I confess, since I only just arrived home from nearly two weeks of vacationing in Costa Rica, I haven't spent much time thinking about Christmas. My children are grown up now so we take a winter vacation instead of exchanging gifts, decorating the house or indulging in any of the usual Christmas traditions.
But, on Monday morning I swam in the pool in our "casa" in Playa Flamingo, then flew home to Seattle to one of the worst winter storms in recent memory. The airport was in chaos, as many stranded travelers tried to get out to their holiday destinations.
Yesterday we had a day of reprieve and I managed to get to the library, (I always need more books) and the local Costco. With reading material and food, I feel like a pioneer storing up for the winter storms. And that's exactly what we woke up to this morning. Swirling snow, a cold wind and warnings to stay off the roads will keep us housebound for Christmas.
It seems like "old times" for me, because I grew up in upstate New York, where blizzards were common and we'd often spend days stranded at home. We were in the country, seven miles from town, so we had to prepare for winter by being self-sufficient. My grandparents were farmers, so there was always plenty of canned fruit on the shelves and vegetables in the freezer. The cows still had to be milked everyday, and one of the neighbors made butter. We were all "localvores" but that was long before that concept was popular. Soups were made, bread was baked and the holiday cookies and pies kept us well fed.
The biggest problem we faced was the possibility of developing "cabin fever" from being cooped up together for too long. How did we manage to get through day after day of blizzard conditions without hundreds of cable TV stations, computers or iPods? We learned to enjoy playing games and making things.
I can remember spending days playing an endless game of Monopoly with one of my cousins. The wealth would move back and forth between us, and we'd take breaks to don our snowsuits, boots, mittens and hats to go out sledding or to build a snowman. We had paper, crayons, glue and lots of different household items for creating an endless series of craft projects.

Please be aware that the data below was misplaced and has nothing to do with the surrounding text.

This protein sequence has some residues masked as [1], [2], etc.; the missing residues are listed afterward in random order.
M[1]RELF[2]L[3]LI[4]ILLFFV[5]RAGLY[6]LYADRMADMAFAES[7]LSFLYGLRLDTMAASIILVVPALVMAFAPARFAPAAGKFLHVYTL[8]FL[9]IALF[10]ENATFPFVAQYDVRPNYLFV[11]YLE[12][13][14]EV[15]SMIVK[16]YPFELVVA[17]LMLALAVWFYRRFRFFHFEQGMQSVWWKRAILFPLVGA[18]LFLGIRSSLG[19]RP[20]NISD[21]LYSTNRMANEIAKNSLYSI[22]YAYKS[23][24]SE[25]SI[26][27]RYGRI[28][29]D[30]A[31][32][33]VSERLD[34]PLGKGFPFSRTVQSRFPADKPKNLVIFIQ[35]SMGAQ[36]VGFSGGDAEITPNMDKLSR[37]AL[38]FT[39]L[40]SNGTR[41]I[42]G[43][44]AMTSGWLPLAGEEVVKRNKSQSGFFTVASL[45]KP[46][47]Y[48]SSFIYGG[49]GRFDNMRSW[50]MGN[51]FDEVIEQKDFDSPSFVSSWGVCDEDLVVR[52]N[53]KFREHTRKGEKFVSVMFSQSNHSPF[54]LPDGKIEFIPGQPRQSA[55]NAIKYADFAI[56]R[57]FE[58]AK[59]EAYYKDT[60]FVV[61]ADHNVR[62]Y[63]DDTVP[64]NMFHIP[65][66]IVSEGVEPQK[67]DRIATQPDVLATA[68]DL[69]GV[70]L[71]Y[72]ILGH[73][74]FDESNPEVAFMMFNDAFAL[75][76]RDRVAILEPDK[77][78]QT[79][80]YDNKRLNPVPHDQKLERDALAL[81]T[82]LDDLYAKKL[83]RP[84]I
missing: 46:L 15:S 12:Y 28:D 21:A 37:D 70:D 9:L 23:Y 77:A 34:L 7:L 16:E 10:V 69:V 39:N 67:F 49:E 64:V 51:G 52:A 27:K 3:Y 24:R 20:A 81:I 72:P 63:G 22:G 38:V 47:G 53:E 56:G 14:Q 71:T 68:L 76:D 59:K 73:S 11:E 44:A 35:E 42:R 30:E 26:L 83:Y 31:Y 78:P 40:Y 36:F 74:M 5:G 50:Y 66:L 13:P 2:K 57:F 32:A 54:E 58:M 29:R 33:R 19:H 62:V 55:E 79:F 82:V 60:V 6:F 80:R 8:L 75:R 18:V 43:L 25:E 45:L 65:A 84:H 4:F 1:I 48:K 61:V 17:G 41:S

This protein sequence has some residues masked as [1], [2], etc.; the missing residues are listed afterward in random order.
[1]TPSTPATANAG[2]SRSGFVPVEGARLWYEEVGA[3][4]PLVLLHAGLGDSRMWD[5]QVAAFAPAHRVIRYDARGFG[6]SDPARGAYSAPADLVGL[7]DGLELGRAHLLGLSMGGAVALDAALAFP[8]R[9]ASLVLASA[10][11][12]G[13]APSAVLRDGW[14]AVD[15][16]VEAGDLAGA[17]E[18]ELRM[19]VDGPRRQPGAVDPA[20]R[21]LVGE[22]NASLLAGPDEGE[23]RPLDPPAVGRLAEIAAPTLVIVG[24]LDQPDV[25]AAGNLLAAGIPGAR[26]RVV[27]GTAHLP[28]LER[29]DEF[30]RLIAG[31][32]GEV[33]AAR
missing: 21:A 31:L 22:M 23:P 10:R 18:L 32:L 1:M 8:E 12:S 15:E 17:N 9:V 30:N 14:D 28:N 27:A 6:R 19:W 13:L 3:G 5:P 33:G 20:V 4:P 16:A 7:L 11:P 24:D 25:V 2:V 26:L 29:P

When I grew older, the blizzards became an opportunity to read, study and work on craft projects. A howling wind and snow were a signal to pull out the fabric and notions to create something. One of my favorite memories is of a six day storm that kept us housebound while I created a doll and wardrobe for my younger sister on my Great-Grandmother's pedal sewing machine. "Grandma Lucy" and I were linked by the process of sewing something for loved ones and one of my favorite family heirlooms is the quilt top she created from the fabric scraps she treasured.
I know many residents of the area will be sad to discover they might not make it to the mall to finish their Christmas shopping today. I'm sad for them, but for me, today will be an opportunity. I'm going to get out all my bead supplies and make some earrings and a matching bracelet for my son's girlfriend. I'll bake my special holiday bread to share with our neighbors and I'll make an apple pie for our holiday dinner tomorrow.
And I think I'll dust off our Monolopy game to challenge my family to a marathon! Instead of cursing the storm, I'm going to be grateful for a warm fire, the company of my loved ones and the safety of shelter from the storm. Like the pioneers of old, if you strip away all the glitz and false expectations of the season, you'll discover the important thing about Christmas is that you're with the people you love.
May your holiday be filled with peace, joy and love.